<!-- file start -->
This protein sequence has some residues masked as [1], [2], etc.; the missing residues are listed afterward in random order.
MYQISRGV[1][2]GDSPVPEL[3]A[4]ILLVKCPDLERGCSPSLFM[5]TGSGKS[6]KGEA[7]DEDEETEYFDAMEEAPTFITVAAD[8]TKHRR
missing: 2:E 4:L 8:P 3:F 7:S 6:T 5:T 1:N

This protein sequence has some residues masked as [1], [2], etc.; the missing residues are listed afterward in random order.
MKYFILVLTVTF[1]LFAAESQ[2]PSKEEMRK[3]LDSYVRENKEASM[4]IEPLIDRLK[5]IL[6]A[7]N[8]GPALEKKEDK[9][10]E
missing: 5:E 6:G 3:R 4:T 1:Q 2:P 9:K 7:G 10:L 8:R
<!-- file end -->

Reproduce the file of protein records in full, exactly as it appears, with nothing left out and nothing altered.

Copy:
This protein sequence has some residues masked as [1], [2], etc.; the missing residues are listed afterward in random order.
MYQISRGV[1][2]GDSPVPEL[3]A[4]ILLVKCPDLERGCSPSLFM[5]TGSGKS[6]KGEA[7]DEDEETEYFDAMEEAPTFITVAAD[8]TKHRR
missing: 2:E 4:L 8:P 3:F 7:S 6:T 5:T 1:N

This protein sequence has some residues masked as [1], [2], etc.; the missing residues are listed afterward in random order.
MKYFILVLTVTF[1]LFAAESQ[2]PSKEEMRK[3]LDSYVRENKEASM[4]IEPLIDRLK[5]IL[6]A[7]N[8]GPALEKKEDK[9][10]E
missing: 5:E 6:G 3:R 4:T 1:Q 2:P 9:K 7:G 10:L 8:R